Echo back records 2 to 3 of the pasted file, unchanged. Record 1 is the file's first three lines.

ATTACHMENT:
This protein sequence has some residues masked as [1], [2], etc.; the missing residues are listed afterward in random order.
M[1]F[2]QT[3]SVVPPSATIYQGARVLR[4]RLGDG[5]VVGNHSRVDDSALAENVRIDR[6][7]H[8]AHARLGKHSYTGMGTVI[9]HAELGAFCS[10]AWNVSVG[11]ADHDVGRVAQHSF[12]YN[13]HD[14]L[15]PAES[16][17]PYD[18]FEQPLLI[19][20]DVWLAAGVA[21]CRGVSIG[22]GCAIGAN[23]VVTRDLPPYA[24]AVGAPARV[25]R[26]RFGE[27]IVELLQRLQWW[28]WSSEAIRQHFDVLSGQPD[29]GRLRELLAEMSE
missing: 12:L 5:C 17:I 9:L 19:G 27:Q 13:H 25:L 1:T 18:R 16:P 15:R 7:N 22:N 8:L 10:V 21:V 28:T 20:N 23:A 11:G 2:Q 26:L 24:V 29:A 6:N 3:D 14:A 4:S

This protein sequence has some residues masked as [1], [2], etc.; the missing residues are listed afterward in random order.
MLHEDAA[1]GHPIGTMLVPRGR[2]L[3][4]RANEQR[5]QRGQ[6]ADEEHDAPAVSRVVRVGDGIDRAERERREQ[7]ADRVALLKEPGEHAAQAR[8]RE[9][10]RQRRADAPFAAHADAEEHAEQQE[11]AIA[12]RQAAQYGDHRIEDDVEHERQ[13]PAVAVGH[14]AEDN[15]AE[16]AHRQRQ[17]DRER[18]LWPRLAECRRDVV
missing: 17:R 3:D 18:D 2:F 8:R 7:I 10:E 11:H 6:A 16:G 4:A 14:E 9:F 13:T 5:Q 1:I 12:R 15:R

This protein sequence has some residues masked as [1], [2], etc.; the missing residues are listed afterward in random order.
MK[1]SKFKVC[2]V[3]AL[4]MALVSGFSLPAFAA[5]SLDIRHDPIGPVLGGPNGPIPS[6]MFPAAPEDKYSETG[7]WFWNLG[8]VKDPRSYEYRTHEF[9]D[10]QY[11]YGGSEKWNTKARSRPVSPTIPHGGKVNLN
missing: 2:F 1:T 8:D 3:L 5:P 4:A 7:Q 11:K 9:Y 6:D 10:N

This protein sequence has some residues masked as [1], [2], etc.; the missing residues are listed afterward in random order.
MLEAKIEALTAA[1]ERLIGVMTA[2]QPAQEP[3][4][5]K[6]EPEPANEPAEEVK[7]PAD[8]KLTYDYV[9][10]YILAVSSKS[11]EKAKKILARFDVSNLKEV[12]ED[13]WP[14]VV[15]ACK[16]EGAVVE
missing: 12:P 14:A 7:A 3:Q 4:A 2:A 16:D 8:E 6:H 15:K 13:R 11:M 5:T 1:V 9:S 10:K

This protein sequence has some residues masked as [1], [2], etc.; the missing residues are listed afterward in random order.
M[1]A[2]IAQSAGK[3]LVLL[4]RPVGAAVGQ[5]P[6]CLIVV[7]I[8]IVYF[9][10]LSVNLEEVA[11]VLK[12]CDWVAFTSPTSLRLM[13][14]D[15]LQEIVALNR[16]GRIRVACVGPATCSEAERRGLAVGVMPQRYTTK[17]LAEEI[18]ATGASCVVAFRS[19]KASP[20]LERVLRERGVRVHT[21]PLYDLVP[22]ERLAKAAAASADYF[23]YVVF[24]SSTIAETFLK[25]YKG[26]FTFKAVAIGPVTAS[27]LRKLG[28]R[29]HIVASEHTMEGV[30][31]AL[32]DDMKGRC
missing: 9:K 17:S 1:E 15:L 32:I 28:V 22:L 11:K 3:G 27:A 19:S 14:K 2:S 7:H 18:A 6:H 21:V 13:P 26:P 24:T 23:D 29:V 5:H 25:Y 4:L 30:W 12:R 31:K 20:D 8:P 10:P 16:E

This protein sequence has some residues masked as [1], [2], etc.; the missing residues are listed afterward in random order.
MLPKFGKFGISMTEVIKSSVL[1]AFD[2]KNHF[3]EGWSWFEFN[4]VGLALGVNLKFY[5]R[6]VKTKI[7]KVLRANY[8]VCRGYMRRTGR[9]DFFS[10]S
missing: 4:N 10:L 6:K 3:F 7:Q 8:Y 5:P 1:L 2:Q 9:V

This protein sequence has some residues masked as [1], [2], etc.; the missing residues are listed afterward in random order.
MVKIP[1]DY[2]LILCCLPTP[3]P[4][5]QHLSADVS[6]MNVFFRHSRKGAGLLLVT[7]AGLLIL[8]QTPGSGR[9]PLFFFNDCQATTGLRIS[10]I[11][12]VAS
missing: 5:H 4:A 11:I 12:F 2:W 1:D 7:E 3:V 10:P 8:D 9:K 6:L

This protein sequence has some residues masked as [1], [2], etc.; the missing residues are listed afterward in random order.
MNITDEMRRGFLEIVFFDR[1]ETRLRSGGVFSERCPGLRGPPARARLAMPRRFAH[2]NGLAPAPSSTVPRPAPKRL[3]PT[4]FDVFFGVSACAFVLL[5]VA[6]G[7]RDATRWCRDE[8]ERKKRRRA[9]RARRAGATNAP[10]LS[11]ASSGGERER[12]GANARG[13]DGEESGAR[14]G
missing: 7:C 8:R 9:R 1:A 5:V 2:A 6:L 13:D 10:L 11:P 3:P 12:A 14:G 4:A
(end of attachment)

This protein sequence has some residues masked as [1], [2], etc.; the missing residues are listed afterward in random order.
MLHEDAA[1]GHPIGTMLVPRGR[2]L[3][4]RANEQR[5]QRGQ[6]ADEEHDAPAVSRVVRVGDGIDRAERERREQ[7]ADRVALLKEPGEHAAQAR[8]RE[9][10]RQRRADAPFAAHADAEEHAEQQE[11]AIA[12]RQAAQYGDHRIEDDVEHERQ[13]PAVAVGH[14]AEDN[15]AE[16]AHRQRQ[17]DRER[18]LWPRLAECRRDVV
missing: 17:R 3:D 18:D 2:F 8:R 7:I 10:E 11:H 6:A 16:G 4:A 14:E 9:F 13:T 5:Q 1:I 12:R 15:R

This protein sequence has some residues masked as [1], [2], etc.; the missing residues are listed afterward in random order.
MK[1]SKFKVC[2]V[3]AL[4]MALVSGFSLPAFAA[5]SLDIRHDPIGPVLGGPNGPIPS[6]MFPAAPEDKYSETG[7]WFWNLG[8]VKDPRSYEYRTHEF[9]D[10]QY[11]YGGSEKWNTKARSRPVSPTIPHGGKVNLN
missing: 2:F 1:T 8:D 3:L 5:P 4:A 7:Q 11:K 9:Y 6:D 10:N